TruDee had told me she heard noises for several nights. Noises like the wind blowing an open door or window. When she would investigate, there was nothing to be found. One evening we were sitting in the living room and I heard it as well. My thought was it must have been a bird hit a window, it was just a short, “Thump.”

I had gone to bed early one night later and when she came to bed she said she thought something was in the basement probably in one of our window wells. She had heard the thump again and then scratching. We have had bunnies fall through the wooden slates that cover the opening to the window wells in the backyard before. I did not check it that night.

The next morning, I went downstairs to check out what kind of creature we had in the basement thumping and scratching around. The window well in the bedroom seemed to be clear as near as I could tell with the flashlight on my phone. When I checked the larger well in the family room it appeared there was nothing there either. That is, until I final saw movement, a dark gray rounded creature burrowed in the corner under some leaves and yard debris that had blown into the well. It was an armadillo. I suspect the cornered creature found itself in this predicament after being chased across the yard by our two dogs, I don’t know that for sure… but, well, it is highly likely.

After researching online and doing a Facebook Hivemind request I was still unsure what to do. Armadillos are not easily captured. To try and catch one by hand is difficult as they can jump, they have sharp teeth, a hard shell, and an attitude. All of this and the fact they can carry rabies as well as possibly Hansen’s Disease, i.e. leprosy. After learning government animal control only deals with domestic animals, I knew this was not going to be an easily resolved problem. The last thing I wanted to do was be in an eight foot deep, five by four foot hole with a jumping, armored, sharp toothed, possibly disease toting, armadillo with an attitude.

TruDee gave me the idea when she suggested a large tub with some food to coax it in and put a lid on it, it had to be hungry after being in a hole for several days. That got me to thinking, it was confined, armadillos are nocturnal, it had nothing to eat or drink for at least three or four days… surely it would be lethargic. I went home, retrieved a large plastic tub, threw in some dog food for good measure, opened the large window for access to the well, and sat the tub on end opposite our guest. I took a four-pronged rake and just nudged it gently to see how it would react. It stood up and turned aroDillound in the corner and just looked at me. I reached beyond it with the prongs of the rake and pulled it just a few inches toward the tub to see what it would do. Nothing…just sat there and looked at me. So, I placed the prongs of the rake firmly against its side and gave it a quick more forceful jerk and pull… it basically rolled right into the tub, I sat the tub up, snapped the lid on, taped it shut, loaded it in the car and drove our guest armadillo several miles south of town and set it free. The armadillo, I imagined, and I were very pleased with the outcome.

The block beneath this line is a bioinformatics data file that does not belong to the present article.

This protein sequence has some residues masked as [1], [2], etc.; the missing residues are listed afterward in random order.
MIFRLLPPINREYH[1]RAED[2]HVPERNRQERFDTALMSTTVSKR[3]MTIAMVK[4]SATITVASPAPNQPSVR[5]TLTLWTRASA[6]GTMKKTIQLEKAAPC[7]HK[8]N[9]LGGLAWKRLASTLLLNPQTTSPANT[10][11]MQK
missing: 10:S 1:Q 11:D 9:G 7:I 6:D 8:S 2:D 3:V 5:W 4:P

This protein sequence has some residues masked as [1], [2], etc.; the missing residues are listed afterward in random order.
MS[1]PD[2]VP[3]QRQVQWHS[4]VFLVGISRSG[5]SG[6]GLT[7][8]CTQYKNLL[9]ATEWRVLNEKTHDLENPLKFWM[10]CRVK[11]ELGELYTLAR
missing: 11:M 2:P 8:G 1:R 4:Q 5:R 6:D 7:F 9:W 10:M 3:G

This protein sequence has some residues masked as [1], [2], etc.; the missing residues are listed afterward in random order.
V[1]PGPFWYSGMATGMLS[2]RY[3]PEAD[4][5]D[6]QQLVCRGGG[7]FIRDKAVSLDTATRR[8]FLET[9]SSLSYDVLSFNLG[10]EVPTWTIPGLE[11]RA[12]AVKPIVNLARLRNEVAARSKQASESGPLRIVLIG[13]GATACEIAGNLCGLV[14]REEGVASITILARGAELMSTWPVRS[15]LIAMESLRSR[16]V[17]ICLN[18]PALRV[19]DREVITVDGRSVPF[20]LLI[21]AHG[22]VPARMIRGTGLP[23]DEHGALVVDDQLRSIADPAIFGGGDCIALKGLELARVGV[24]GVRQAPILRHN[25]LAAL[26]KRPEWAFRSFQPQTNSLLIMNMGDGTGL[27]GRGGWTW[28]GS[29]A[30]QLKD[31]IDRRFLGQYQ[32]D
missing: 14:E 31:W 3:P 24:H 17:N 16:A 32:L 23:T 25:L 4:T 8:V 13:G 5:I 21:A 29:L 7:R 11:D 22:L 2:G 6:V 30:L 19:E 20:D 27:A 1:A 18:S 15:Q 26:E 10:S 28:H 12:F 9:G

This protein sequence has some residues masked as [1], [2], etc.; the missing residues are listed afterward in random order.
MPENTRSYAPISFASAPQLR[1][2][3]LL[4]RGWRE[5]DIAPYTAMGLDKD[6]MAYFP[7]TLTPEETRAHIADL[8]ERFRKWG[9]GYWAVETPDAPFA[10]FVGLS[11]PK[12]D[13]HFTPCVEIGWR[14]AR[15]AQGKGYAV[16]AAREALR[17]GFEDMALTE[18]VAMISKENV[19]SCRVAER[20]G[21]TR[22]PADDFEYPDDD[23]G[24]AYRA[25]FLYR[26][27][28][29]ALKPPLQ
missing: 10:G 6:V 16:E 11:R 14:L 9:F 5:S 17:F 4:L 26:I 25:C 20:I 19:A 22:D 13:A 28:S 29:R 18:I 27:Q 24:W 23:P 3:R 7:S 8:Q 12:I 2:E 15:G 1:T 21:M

Sometimes I tell stories because they have taught me a deeply profound lesson about life and faith. Sometimes I tell stories because they are simply good stories and they make me smile and feed my soul.

This story I think was as much just about the story as it was anything else. And at the same time, it might have something to say to me, to those for whom it resonates, there are times in our lives we might find ourselves trapped, unable to see our way to freedom, and sometime through no fault of our own, it can just happen. It can be lonely in those places, dark, body and soul sucking places and spaces that drain us and leave us huddled in a corner wondering what more could possibly go wrong.

And then something happens, someone happens along the way to coax us out of our corner with a little nudge, and little shove, a little nourishment, and a reminder that this hole we have found ourselves in is not where we belong. It is the truth of who we are that sets us free. Free to be our authentic self, just as we are, unconfined and unrestricted by society or even the church, but rather acknowledged for the wondrous creature we are, remembering whose we are as children of the Divine with a crucial and irreplaceable place in this community, in this world, in this humankind.

May the walls and holes you encounter be few. May there always be a little nourishment for your body and soul. May you always have community close by who are willing to risk themselves to help set you free. May there always be community nearby willing to give you a little nudge or even a firm shove to remind you to be who you are.

You Are Beautiful! You Are Enough! You Are Not Alone!

Peace and Light for Your Journey!

Pastor Kent.